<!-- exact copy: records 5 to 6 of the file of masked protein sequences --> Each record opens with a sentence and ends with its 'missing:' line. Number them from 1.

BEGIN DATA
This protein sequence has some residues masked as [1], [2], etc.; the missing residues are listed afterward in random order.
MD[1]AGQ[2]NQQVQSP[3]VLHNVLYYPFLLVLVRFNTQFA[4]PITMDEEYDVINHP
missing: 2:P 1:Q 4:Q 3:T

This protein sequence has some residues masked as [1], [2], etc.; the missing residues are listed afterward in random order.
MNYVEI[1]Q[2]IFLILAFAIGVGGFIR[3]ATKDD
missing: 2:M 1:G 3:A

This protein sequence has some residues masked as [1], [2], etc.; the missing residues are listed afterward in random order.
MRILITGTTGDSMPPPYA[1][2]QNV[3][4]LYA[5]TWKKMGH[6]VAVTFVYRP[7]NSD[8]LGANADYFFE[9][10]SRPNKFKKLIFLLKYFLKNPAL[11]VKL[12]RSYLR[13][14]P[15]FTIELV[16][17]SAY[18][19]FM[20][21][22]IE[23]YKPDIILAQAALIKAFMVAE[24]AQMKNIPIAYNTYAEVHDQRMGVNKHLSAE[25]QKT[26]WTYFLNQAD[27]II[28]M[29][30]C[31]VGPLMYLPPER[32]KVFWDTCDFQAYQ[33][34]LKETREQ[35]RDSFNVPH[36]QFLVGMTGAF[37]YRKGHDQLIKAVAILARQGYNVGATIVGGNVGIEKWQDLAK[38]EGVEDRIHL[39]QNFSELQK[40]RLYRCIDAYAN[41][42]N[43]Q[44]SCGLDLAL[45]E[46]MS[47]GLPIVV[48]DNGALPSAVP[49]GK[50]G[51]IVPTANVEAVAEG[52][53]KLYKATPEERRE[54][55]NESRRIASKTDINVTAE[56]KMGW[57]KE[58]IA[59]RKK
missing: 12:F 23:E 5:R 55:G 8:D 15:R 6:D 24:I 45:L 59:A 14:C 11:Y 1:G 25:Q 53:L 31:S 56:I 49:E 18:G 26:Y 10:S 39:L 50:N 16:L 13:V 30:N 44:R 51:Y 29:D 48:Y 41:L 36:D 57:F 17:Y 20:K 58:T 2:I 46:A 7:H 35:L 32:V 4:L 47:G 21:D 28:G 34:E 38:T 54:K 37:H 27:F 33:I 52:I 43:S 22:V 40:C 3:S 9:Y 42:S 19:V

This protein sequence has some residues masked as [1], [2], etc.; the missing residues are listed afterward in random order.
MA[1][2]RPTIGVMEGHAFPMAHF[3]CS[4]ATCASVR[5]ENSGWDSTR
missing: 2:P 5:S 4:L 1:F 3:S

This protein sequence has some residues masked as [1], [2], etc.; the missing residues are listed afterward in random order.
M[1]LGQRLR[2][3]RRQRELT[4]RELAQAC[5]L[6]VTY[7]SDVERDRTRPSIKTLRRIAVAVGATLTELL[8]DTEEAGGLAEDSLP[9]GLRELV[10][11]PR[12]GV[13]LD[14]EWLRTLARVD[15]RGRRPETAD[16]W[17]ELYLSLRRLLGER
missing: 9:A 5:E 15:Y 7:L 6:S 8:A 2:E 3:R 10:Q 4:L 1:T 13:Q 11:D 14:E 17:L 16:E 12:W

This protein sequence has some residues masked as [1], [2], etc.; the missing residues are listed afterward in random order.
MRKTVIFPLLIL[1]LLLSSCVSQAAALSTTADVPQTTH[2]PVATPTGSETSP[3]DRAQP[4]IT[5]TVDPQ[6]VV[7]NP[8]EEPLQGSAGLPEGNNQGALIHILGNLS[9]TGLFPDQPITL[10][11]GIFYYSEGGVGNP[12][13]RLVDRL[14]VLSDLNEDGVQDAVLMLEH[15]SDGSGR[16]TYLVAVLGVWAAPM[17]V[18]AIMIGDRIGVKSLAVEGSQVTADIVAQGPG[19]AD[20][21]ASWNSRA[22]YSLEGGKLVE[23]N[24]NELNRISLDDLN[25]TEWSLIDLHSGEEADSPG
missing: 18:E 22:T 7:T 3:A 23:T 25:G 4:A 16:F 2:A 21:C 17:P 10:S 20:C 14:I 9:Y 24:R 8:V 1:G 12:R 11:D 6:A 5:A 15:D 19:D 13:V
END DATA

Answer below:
This protein sequence has some residues masked as [1], [2], etc.; the missing residues are listed afterward in random order.
M[1]LGQRLR[2][3]RRQRELT[4]RELAQAC[5]L[6]VTY[7]SDVERDRTRPSIKTLRRIAVAVGATLTELL[8]DTEEAGGLAEDSLP[9]GLRELV[10][11]PR[12]GV[13]LD[14]EWLRTLARVD[15]RGRRPETAD[16]W[17]ELYLSLRRLLGER
missing: 9:A 5:E 15:Y 7:L 6:S 8:A 2:E 3:R 10:Q 4:L 1:T 13:Q 11:D 14:E 17:L 16:E 12:W

This protein sequence has some residues masked as [1], [2], etc.; the missing residues are listed afterward in random order.
MRKTVIFPLLIL[1]LLLSSCVSQAAALSTTADVPQTTH[2]PVATPTGSETSP[3]DRAQP[4]IT[5]TVDPQ[6]VV[7]NP[8]EEPLQGSAGLPEGNNQGALIHILGNLS[9]TGLFPDQPITL[10][11]GIFYYSEGGVGNP[12][13]RLVDRL[14]VLSDLNEDGVQDAVLMLEH[15]SDGSGR[16]TYLVAVLGVWAAPM[17]V[18]AIMIGDRIGVKSLAVEGSQVTADIVAQGPG[19]AD[20][21]ASWNSRA[22]YSLEGGKLVE[23]N[24]NELNRISLDDLN[25]TEWSLIDLHSGEEADSPG
missing: 18:E 22:T 7:T 3:A 23:T 25:G 4:A 16:F 2:A 21:C 17:P 10:S 20:C 14:I 9:Y 24:R 8:V 1:G 12:R 11:D 6:A 5:A 15:D 19:D 13:V